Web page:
The other day, my father called to ask why his printer wouldn’t print out an entire email. (Apparently, it was only printing out what was on the screen.) As I listened to his question—and thought about the others he’s asked me over the year—I had to wonder: Why does he think I know how to fix his computer?
Not that I’m trying to be an ingrate or shirk my responsibilities as a good daughter. But I know as much about fixing his printer as I do about rewiring the microwave. Installing a sun roof in my Honda Element. Or giving a presentation on why the fake butter you buy in a spray bottle has no fat or calories, even though it lists butter as its main ingredient.
I’d rather he ask me how to turn a passive phrase into active. Or how many points you get in a day on Weight Watchers. Now those are things I can answer. But fixing the computer—or anything related to it (hello, Mr. Printer), forget about it.
Still, I think, that just by virtue of being younger and having to work on a computer, my parents think I actually get technology. But I don’t. At middle age, I have bigger things to worry about—like where did I put the key to the mailbox and how do I get rid of the lines around my eyes. So Mom, Dad, read this: (and potential employers, please skip.) Baby is clueless. That’s right. Baby don’t know how to fix yo’ printer. Some days, baby just happy to find the power button.
Anyway, when my father asks me why his printer isn’t printing, or why, when he clicks on a link, it doesn’t do anything, I’ll usually say something like, “Hmmm, interesting. I don’t know, Dad. Remind me the next time I’m over and I’ll take a look at it.” And then, I pray to Jesus, Jehovah, Moses, the Universe, and the great mother ship of Nordstroms, that he forgets.
But you know what? He never does.
Which all reminds me of a conversation I had with my dad and his friend Larry, then retired, several years ago on the beach in
It was my favorite time of day – about . The sand was cooling down, the sun was starting to set, the gulls were circling for food scraps, and everybody else had gone back to the apartment to prepare for the night’s festivities (usually, dinner out and then a short walk to Two Cents Plain for frozen yogurt, fat free, of course).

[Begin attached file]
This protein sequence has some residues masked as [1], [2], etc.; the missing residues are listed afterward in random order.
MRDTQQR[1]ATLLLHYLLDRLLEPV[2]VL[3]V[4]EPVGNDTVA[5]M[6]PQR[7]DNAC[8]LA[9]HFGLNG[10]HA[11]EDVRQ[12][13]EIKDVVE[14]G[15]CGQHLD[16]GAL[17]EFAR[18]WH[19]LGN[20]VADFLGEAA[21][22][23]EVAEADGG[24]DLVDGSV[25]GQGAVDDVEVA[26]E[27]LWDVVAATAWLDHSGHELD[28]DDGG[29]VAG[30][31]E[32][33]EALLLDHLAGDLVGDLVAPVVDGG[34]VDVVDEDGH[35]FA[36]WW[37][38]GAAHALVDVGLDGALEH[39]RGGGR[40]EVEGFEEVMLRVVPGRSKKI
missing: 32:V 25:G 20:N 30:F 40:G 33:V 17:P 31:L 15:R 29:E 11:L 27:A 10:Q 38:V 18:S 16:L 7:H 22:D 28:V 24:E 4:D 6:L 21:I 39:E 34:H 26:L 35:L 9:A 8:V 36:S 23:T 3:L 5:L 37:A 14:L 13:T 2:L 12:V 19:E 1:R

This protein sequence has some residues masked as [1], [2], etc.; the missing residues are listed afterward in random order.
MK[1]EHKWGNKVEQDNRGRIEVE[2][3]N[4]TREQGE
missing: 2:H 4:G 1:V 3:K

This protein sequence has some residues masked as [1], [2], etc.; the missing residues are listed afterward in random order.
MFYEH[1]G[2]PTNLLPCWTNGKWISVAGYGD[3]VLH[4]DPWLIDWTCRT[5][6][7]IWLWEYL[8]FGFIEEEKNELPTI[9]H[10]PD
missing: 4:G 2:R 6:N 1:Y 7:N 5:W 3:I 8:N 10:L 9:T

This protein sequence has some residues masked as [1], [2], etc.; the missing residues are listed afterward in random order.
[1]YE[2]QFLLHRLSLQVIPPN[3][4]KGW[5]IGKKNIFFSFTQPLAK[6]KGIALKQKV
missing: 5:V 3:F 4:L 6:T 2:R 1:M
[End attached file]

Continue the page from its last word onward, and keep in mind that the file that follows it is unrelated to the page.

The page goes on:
I was finally starting to relax after being there for a whole day, as evidenced by the spittle forming by the sides of my mouth. Dad, Larry, and I sat there squinting at each other in silence when Larry raised the subject first.
“You ever notice how kids today are so stressed,” he says, chewing on the inside of his cheek. “You know, they’re burnt out. Burnt out. We were never burnt out. Sheesh.” He shakes his head in disgust and picks at his teeth.
My dad nods.
I lay there, eyes now closed, trying not to listen. Maybe if I play dead, he’ll stop talking. Not that I’m trying to be rude or disrespectful, but I wasn’t looking for a debate on the work ethics of my generation. I was looking for a little breathe time.
“I mean, what in the hell are they so burnt out about?” Sadly, he continues. “We worked hard, got up early in the morning, got home late in the day, ate dinner, went to bed, got up and did it all over again? Why are they so exhausted?”
“Don’t know,” my dad says, laughing. He’s so good natured. Thank you daddy! Now please, please, please play dead with me. Won’t you? It hurts. Make him stop. I squeeze my eyes closed a little tighter and concentrate on the sounds of the ocean.
“Kids these days,” says
Okay, that’s it. I sit up. “Well actually
“Yeah,” he says, “what’s that?”
Oh, I tell him allright. “Technology!” I look at him and then dart my eyes back toward my mirror. Ye gads, my St. Tropez tan’s gone horribly bad. Expecting to see my skin radiating an even shade of brown (like the skinny girls in the commercials), it instead looks like a comforter you’d buy for your dorm room at Bed Bath and Beyond–all covered in pink polka dots radiating like a broken strobe light. The effect could’ve served as a homing signal for low-flying helicopters. Which, for some reason, only made me more irritated with Big Lar.
“You talking computers?” He’s still talking.
“Yep,” I say, wishing I could pull the top layer of my skin down and off like a pollybag, and start all over again. “Computers.”
“What’s the big deal?” says